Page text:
Like many people with family in the hurricane-ravaged area, Megan McCall is trying to reach a family member.

At 6:30 p.m. Wednesday, Ms. McCall missed a call from her brother, Jeff McCall, who was trying to ride out Hurricane Michael with his family in Alford, Fla., about 40 miles north of Panama City.

She has not heard from him since.

Ms. McCall, who lives in Jacksonville, tried calling back. At first the phone would ring, but now it is dead.

Before she had missed the call, a family friend who spoke to her brother said the situation was dire: a three-inch crack in the wall was letting water into the house. Mr. McCall, 43, was in the basement, with his wife, Kristi McCall, their 6-year-old daughter, her 10-year-old son and her parents.

Now, Megan McCall, 30, is trying to reach someone who might be able to check on the family at the home on the edge of Compass Lake.

“All of the roads in the area where my brother was staying are impassable,” Ms. McCall said. “I have no idea what condition the house is in now.” A neighbor sent her a picture of the home, which showed the roof still on the building.

Ms. McCall said she had considered calling the police but did not want to create a panic.

“I’m just glued to my phone hoping that somebody’s post leads me to something that leads me to something that leads me to somebody that has access down there,” she said.

After a ferocious wallop of the Florida Panhandle, the tropical storm that was once Hurricane Michael slogged up through the Carolinas on Thursday, states that have had a lifetime’s worth of bad weather in the last few years. Disastrous floods swamped South Carolina in 2015, then Matthew hit in 2016, then Florence in September, now this.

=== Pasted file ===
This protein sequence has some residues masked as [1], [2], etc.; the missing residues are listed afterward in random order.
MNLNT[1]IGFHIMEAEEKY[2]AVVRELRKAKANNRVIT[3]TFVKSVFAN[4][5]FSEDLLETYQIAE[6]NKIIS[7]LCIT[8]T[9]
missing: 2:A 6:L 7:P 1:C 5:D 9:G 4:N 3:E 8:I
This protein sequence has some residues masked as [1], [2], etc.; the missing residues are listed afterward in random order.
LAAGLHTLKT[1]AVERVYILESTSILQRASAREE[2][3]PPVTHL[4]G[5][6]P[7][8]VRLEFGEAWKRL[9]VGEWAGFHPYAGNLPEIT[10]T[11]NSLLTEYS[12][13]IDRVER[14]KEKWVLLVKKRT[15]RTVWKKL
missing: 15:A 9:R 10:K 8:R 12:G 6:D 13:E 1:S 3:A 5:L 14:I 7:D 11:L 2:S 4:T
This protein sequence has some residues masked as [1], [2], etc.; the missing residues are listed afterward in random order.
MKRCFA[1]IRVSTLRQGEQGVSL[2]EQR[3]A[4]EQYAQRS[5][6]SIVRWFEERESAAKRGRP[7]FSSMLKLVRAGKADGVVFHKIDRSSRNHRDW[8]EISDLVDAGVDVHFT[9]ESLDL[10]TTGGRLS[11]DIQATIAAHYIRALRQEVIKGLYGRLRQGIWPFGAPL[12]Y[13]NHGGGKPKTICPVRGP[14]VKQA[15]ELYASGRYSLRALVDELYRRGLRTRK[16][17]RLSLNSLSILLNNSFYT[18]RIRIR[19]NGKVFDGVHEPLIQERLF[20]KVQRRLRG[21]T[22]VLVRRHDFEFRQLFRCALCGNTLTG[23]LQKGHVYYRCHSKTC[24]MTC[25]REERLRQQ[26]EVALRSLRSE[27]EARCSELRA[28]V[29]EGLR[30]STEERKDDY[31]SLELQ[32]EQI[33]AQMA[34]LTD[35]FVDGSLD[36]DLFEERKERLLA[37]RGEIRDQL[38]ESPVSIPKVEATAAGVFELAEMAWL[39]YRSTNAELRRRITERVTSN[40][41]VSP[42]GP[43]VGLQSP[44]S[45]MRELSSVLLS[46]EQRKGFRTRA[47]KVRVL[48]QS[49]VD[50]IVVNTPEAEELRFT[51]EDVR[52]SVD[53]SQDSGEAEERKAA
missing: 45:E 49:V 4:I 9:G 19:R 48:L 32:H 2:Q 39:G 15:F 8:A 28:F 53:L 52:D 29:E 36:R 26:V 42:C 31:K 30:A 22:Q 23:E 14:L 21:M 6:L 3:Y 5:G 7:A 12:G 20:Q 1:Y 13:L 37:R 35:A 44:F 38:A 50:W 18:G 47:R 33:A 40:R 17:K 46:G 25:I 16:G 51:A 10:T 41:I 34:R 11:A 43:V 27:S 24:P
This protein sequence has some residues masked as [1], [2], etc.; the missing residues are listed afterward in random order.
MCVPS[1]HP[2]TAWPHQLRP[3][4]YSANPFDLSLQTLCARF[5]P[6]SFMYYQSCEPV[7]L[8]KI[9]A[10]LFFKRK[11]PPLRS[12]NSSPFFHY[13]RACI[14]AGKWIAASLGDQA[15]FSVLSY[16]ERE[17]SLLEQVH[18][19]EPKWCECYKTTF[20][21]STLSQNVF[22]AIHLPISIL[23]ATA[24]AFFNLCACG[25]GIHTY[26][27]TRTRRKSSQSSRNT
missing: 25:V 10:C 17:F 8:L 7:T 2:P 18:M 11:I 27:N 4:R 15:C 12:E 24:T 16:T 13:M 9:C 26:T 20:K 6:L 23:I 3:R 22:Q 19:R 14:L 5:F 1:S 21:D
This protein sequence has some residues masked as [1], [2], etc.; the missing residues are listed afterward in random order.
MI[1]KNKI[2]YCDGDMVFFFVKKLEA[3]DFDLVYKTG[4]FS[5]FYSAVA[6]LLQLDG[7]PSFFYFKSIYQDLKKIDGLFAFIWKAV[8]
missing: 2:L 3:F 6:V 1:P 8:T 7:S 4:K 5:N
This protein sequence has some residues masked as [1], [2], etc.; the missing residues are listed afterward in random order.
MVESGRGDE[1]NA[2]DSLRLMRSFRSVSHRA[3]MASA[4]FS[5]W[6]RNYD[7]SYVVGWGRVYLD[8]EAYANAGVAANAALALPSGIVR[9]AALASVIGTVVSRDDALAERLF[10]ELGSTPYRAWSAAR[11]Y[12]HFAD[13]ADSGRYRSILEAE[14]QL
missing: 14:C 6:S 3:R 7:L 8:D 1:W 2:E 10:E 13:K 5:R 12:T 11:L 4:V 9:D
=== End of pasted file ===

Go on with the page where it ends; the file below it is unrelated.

“For North Carolina, Michael isn’t as bad as Florence, but it adds unwelcomed insult to injury, so we must be on alert,” Gov. Roy Cooper said in a statement on Thursday.

Michael is taking a very different track through the Carolinas; it is headed up through the west-central parts of the states, drenching mid-state cities and mountain towns — there was a minor landslide in far western North Carolina — while to a large degree sparing the eastern stretches that were inundated a month ago.

Officials in places like Wilmington, N.C., reduced to a powerless island for days after Florence, are using terms like “inconvenience” to describe the potential effects of Michael. Meanwhile, officials in Appalachian counties are bracing for problems they had expected but largely dodged during Florence.

“The ground is already inundated, it’s been a very wet time,” said Will Holt, the emergency services director in mountainous Watauga County, N.C., where firefighters have already had to rescue people from flooded areas. “The wind is projected to pick back up as well.”

Richard Fausset reported from Panama City; Patricia Mazzei from Tallahassee, Fla.; and Alan Blinder from Atlanta. Reporting was contributed by Chris Dixon from Conway, S.C.; Melissa Gomez, Mihir Zaveri, Niraj Chokshi and Matthew Haag from New York; and Daniel Victor from Hong Kong.